Now look at that scenario from the student’s perspective. Some will inevitably decide that it’s not worth spending £9,000 in fees for an experience diminished both educationally and socially. Many prospective first years will opt instead to defer their place. Some students in mid-course will decide to take a year off; some may never return. My son is seriously considering whether doing drama in the age of self-isolation is really worth the effort. He’s not sure he’ll go back. Universities have promised to be flexible when it comes to those choosing to defer, but this will inevitably lead to a massive logjam at the clearing stage in the summer of 2021.
I’m certain that universities will respond well to these uncertainties, just as they have so far done. My former colleagues, for the most part, take pride in what they do; they don’t want the quality of higher education to suffer. Most of them will therefore spend the summer improving the online versions of their classes, by looking creatively at how best to exploit the existing technology. One thing is certain: online classes will be much better come September than they were back in April.
That, however, raises another problem, one which brings to mind turkeys voting for an early Christmas. The preferred method of teaching at universities hasn’t changed much since Plato gathered acolytes together under the Grecian sun. Seminars and tutorials teach students more than English or Philosophy or History: they foster the development of life skills like reasoning, listening, discourse and argument that are applicable to any subsequent profession.
The individual develops and matures in the hothouse of the seminar room in ways that go beyond the mere imparting of knowledge. For this reason, academics have long argued that the computer can never replace the classroom. Successful examples of distance learning, like the Open University, are still seen as second-best alternatives.
If my former colleagues work hard to make the coming academic year a success, the effect might be to undermine that cherished assumption that in-person contact is essential to learning. In other words, there’s great danger in doing the job well. Universities have always sold a life-changing experience — the degree represents a level of expertise but also a rich journey in attaining it. In the post-Covid environment of austerity, that experience might look even more like a middle-class indulgence than it already does.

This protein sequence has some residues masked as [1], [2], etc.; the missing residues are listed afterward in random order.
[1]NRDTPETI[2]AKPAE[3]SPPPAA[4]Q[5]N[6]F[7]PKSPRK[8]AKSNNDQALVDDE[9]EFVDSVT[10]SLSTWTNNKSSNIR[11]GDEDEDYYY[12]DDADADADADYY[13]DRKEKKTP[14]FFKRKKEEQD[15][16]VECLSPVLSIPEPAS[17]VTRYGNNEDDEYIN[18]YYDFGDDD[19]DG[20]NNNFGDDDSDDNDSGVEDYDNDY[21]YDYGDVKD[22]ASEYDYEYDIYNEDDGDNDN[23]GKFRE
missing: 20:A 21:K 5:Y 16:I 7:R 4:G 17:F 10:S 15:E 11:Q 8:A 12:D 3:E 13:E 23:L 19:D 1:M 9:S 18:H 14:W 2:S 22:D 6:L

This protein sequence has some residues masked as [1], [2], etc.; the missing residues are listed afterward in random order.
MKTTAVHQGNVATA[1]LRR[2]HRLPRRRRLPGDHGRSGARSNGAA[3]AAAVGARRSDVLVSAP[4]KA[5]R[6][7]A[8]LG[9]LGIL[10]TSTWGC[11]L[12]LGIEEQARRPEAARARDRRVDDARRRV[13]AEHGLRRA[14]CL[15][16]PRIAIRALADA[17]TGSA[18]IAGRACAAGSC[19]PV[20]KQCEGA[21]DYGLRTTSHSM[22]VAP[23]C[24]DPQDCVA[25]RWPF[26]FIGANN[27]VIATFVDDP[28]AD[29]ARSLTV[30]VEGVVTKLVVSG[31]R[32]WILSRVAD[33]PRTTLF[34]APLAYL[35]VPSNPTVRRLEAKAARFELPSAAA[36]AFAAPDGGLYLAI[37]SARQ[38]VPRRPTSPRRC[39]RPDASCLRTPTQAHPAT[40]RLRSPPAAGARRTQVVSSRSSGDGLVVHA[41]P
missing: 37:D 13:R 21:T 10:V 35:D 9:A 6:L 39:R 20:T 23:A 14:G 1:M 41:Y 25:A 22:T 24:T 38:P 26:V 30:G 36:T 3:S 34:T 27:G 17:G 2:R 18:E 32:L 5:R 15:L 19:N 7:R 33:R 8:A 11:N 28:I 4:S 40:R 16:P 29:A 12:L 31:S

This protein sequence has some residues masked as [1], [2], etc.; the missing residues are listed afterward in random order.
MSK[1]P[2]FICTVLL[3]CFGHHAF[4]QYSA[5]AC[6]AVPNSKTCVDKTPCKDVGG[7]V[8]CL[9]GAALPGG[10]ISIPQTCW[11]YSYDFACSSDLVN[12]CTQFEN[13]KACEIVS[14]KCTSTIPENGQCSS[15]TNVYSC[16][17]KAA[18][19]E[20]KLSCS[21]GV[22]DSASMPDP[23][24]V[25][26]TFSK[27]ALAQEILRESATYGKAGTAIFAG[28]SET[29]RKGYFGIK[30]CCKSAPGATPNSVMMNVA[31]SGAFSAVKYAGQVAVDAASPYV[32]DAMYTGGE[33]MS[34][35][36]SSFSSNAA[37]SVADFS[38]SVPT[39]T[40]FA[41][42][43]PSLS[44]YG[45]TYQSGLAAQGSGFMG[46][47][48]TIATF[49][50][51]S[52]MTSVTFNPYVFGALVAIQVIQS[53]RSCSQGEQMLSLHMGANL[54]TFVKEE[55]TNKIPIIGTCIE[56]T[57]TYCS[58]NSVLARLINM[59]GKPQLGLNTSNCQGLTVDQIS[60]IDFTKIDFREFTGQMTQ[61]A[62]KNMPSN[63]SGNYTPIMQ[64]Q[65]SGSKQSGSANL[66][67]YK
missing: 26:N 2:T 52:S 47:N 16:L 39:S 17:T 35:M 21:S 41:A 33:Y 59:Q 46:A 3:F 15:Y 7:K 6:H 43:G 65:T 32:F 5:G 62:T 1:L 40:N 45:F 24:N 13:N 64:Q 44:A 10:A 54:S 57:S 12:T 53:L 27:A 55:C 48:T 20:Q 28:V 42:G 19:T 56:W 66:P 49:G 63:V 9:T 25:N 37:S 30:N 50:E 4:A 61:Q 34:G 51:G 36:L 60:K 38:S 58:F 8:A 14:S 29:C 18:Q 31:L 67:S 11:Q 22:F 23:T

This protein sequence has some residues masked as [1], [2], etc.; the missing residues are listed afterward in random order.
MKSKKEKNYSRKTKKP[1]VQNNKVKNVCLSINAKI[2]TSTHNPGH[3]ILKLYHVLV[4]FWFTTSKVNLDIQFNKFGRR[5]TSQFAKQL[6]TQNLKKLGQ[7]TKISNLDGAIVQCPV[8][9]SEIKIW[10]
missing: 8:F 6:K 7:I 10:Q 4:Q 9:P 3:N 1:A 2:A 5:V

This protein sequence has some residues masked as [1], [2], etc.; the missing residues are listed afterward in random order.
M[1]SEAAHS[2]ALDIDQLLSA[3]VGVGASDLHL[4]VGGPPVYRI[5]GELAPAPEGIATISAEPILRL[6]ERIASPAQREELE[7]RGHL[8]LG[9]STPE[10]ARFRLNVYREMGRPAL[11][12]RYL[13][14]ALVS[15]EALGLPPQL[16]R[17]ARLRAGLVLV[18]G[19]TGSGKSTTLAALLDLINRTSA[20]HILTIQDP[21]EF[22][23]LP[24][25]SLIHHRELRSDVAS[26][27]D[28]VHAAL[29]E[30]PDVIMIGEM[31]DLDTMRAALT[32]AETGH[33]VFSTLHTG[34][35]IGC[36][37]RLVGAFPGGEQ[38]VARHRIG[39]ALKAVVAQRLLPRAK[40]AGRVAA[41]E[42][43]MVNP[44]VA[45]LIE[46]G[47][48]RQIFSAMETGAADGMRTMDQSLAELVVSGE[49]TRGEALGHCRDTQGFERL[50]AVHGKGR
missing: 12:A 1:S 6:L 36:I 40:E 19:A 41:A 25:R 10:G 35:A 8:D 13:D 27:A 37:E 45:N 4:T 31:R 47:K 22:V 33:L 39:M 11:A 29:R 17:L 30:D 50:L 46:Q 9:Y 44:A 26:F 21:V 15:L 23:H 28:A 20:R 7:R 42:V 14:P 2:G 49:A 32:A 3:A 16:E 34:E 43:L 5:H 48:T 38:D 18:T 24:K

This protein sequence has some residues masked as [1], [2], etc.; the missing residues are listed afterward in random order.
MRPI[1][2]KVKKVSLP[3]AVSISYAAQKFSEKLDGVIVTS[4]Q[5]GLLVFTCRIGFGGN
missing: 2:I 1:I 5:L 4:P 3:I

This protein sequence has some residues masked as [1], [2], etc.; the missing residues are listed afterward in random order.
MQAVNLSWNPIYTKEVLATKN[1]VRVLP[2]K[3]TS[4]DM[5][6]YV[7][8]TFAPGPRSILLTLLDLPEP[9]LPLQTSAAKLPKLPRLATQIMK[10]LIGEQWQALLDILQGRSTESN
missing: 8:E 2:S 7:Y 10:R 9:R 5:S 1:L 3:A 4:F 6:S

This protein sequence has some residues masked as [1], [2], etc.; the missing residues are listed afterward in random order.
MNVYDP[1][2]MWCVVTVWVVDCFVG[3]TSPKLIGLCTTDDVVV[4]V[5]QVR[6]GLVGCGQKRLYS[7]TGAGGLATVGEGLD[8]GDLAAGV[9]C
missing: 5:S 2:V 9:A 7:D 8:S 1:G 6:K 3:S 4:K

The ancient universities will undoubtedly continue to do what they’ve always done and will find students willing to pay for the full ivory tower experience. They will, however, suffer in the short term. The University of Edinburgh announced last week that its annual income will drop by £150 million due to the Coronavirus, in particular because students from outside Europe, who pay high fees, are likely to stay away. That will be a common problem among the elite institutions.
It is, however, the less-prestigious institutions that face a really bleak future. They can’t rely on idyllic surroundings or a distinguished reputation to attract undergraduates. These institutions depend upon their ability to pack students in to large lecture courses, taught by low paid, often adjunct, lecturers. The competition for applicants among them was already fierce and some were in dire financial trouble. In the post-Covid future, some might decide that survival lies in developing cheap distance-learning degrees. Cash-strapped students might opt pragmatically for that alternative — a degree without the frills delivered online and without the expense of living on campus.
Higher education has always been sold as a great leveller — a ladder of social mobility. Intelligent youths from underprivileged backgrounds, it was thought, would develop their full potential through the experience of going away to university. That ideal was already undermined by the introduction of fees in 1998 and their crippling increase in 2010. It would be weakened further if online courses proliferate.
Higher education would be divided into two unequal sectors which would reflect the characteristics of the cohort they attract. The ancient universities would continue to offer the in-person tutorial experience, with the important personal and social development that goes with it. The other sector would offer online degrees without frills — an option attractive to those whose low income necessitates a utilitarian approach to education. The latter would learn a subject, but would miss out on the personal growth. Out would go that ideal of levelling; instead of erasing class differences, universities would magnify them.